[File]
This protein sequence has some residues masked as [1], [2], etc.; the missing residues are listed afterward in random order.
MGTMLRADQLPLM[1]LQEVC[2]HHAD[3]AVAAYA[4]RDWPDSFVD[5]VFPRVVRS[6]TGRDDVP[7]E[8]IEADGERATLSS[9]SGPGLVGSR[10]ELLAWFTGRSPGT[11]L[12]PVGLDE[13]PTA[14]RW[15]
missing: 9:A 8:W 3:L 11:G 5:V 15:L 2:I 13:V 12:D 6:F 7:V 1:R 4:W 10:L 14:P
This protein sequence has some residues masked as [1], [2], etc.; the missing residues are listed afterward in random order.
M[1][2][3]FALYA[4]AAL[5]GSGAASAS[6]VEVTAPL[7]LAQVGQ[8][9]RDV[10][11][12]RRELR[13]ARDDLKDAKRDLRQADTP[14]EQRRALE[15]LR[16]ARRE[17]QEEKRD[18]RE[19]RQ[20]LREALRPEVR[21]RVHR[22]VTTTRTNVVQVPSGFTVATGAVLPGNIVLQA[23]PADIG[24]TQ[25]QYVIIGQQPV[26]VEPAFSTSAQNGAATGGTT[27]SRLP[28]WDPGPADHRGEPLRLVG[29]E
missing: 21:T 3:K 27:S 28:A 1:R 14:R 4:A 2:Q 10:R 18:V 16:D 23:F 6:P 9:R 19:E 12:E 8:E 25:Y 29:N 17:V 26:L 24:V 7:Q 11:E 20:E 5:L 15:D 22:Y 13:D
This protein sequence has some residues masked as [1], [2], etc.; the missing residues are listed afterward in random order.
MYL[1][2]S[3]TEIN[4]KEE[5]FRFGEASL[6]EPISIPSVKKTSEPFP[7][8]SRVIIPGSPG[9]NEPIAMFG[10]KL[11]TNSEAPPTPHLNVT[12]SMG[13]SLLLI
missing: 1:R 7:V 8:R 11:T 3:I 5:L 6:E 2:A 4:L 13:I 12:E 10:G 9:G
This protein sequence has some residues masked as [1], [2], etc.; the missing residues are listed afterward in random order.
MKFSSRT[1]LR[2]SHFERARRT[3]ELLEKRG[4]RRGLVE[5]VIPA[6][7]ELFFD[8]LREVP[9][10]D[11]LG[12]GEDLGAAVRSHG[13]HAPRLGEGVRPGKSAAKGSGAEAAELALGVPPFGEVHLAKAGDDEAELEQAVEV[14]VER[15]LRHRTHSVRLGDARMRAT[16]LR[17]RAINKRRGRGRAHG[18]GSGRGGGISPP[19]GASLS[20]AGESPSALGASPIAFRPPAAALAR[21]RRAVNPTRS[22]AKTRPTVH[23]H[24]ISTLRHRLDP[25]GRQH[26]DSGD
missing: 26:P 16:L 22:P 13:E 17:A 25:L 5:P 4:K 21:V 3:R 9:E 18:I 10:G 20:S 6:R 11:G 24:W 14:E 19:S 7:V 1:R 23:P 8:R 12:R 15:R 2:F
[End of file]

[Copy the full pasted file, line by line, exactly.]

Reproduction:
This protein sequence has some residues masked as [1], [2], etc.; the missing residues are listed afterward in random order.
MGTMLRADQLPLM[1]LQEVC[2]HHAD[3]AVAAYA[4]RDWPDSFVD[5]VFPRVVRS[6]TGRDDVP[7]E[8]IEADGERATLSS[9]SGPGLVGSR[10]ELLAWFTGRSPGT[11]L[12]PVGLDE[13]PTA[14]RW[15]
missing: 9:A 8:W 3:L 11:G 5:V 15:L 2:I 13:V 12:D 6:F 7:V 1:R 4:W 10:L 14:P
This protein sequence has some residues masked as [1], [2], etc.; the missing residues are listed afterward in random order.
M[1][2][3]FALYA[4]AAL[5]GSGAASAS[6]VEVTAPL[7]LAQVGQ[8][9]RDV[10][11][12]RRELR[13]ARDDLKDAKRDLRQADTP[14]EQRRALE[15]LR[16]ARRE[17]QEEKRD[18]RE[19]RQ[20]LREALRPEVR[21]RVHR[22]VTTTRTNVVQVPSGFTVATGAVLPGNIVLQA[23]PADIG[24]TQ[25]QYVIIGQQPV[26]VEPAFSTSAQNGAATGGTT[27]SRLP[28]WDPGPADHRGEPLRLVG[29]E
missing: 21:T 3:K 27:S 28:A 1:R 14:R 4:A 2:Q 10:R 18:V 16:D 23:F 6:P 9:R 19:E 12:E 8:E 25:Y 29:N 17:V 26:L 24:V 7:Q 11:E 20:E 5:L 15:D 22:Y 13:D
This protein sequence has some residues masked as [1], [2], etc.; the missing residues are listed afterward in random order.
MYL[1][2]S[3]TEIN[4]KEE[5]FRFGEASL[6]EPISIPSVKKTSEPFP[7][8]SRVIIPGSPG[9]NEPIAMFG[10]KL[11]TNSEAPPTPHLNVT[12]SMG[13]SLLLI
missing: 1:R 7:V 8:R 11:T 3:I 5:L 6:E 2:A 4:L 13:I 12:E 10:G 9:G
This protein sequence has some residues masked as [1], [2], etc.; the missing residues are listed afterward in random order.
MKFSSRT[1]LR[2]SHFERARRT[3]ELLEKRG[4]RRGLVE[5]VIPA[6][7]ELFFD[8]LREVP[9][10]D[11]LG[12]GEDLGAAVRSHG[13]HAPRLGEGVRPGKSAAKGSGAEAAELALGVPPFGEVHLAKAGDDEAELEQAVEV[14]VER[15]LRHRTHSVRLGDARMRAT[16]LR[17]RAINKRRGRGRAHG[18]GSGRGGGISPP[19]GASLS[20]AGESPSALGASPIAFRPPAAALAR[21]RRAVNPTRS[22]AKTRPTVH[23]H[24]ISTLRHRLDP[25]GRQH[26]DSGD
missing: 26:P 16:L 22:P 13:E 17:A 25:L 5:P 4:K 21:V 3:R 9:E 18:I 10:G 20:S 6:R 11:G 24:W 14:E 19:S 7:V 1:R 23:P 8:R 12:R 15:R 2:F